“Despite the myths, most successful entrepreneurs don’t begin with brilliant ideas, they discover them.
It’s an approach that can be learned and taught, but rarely is in today’s schools.
That’s because our educational system emphasizes spoon-feeding us knowledge, such as scientific tables or historical information, and then testing us in order to measure how much we’ve retained about that body of knowledge, rather than teaching us how to create knowledge.”
“We are given very little opportunity, for instance, to perform our own original experiments, and there is also little or no margin for failure or mistakes. We are judged primarily on getting answers right. There is much less emphasis on developing our creative thinking abilities, our abilities to let our minds run imaginatively and to discover things on our own.”
“Let’s say a designer presents something to a client, and the C.E.O. asks, “Well, why did you choose that?” You don’t want somebody to say, “I don’t know — because it’s cool.” That’s not going to work. You need somebody who can really explain why you’re doing what you’re doing. Being creative is just not enough. And sometimes you get very, very creative people, but they can’t work in a team — it’s their idea or it’s the highway. That’s not going to work, either.”—Doreen Lorenzo, president of Frog Design
“One of the hallmarks of our team is this sense of looking to be wrong. It’s the inquisitiveness, the sense of exploration. It’s about being excited to be wrong because then you’ve discovered something new.”—
Advice that all design students should take everyday.
“The successful introduction of new products, services, environments, etc., requires not just professional designers, but also people who are advocates, builders, marketers and purchasers of the stuff designers produce.”
I recently had to confront this issue with an elderly parent. This web site, which I did not know about or just came out, is very good in explaining the issues and the pros and cons to how one handles it. Highly recommend you read if you have elderly parents or relatives.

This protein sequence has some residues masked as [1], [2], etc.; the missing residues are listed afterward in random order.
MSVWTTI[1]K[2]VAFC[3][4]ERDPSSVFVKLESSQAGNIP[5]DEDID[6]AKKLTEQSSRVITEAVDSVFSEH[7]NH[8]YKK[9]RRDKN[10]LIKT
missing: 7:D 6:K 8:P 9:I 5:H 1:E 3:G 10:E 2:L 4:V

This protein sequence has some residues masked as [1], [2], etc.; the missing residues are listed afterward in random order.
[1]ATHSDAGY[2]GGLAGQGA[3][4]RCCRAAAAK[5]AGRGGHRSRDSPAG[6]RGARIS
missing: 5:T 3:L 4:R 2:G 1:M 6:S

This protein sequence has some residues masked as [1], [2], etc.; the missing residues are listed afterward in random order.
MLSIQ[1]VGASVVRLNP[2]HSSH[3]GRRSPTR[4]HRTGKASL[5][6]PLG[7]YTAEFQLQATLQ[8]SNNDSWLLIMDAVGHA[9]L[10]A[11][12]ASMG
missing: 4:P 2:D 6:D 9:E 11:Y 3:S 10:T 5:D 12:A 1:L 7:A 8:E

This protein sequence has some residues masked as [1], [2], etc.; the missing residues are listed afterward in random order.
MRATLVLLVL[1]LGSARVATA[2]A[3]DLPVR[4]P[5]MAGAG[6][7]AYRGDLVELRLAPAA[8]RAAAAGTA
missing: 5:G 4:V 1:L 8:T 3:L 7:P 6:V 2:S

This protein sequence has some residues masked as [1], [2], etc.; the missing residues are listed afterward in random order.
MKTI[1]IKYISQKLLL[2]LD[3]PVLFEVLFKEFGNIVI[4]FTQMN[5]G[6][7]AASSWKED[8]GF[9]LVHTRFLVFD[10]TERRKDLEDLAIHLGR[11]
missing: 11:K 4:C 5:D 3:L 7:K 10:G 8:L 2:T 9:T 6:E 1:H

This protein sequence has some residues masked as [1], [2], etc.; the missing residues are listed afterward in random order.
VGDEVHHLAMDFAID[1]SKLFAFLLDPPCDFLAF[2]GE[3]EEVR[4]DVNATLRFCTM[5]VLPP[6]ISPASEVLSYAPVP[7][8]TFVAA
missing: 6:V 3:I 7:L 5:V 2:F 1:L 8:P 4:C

“Phone calls are rude. Intrusive. Awkward. “Thank you for noticing something that millions of people have failed to notice since the invention of the telephone until just now,” Judith Martin, a k a Miss Manners, said by way of opening our phone conversation. “I’ve been hammering away at this for decades. The telephone has a very rude propensity to interrupt people.”
Though the beast has been somewhat tamed by voice mail and caller ID, the phone caller still insists, Ms. Martin explained, “that we should drop whatever we’re doing and listen to me.”
However, sometimes, the phone is just faster than a long email.
MIT professors give best explanation I have seen yet of what is happening: “If the fuel does fully melt, he said, it would “relocate downward,” where it would hit a pool of water at the base of the reactor building, which is there specifically to cool off the molten fuel in case of such an emergency. When the molten fuel reaches the water, Kazimi said, it would solidify again, where it could later be carved up and removed, as was done at Three Mile Island. “It is not likely we would see any explosion that would compare” with the one that took place in 1986 at Chernobyl, he said.”
“When John Maeda was voted in as president of RISD four years ago, I was elated. Here was a man who stood at the intersection of art and technology, bright, a graphic designer, originally from Seattle— the whole thing sounded to be just the thing that I thought RISD needed.
“But it hasn’t been good. On March 2nd, the faculty of Rhode Island School of Design overwhelmingly voted no confidence in Maeda’s ability to lead the school as president.”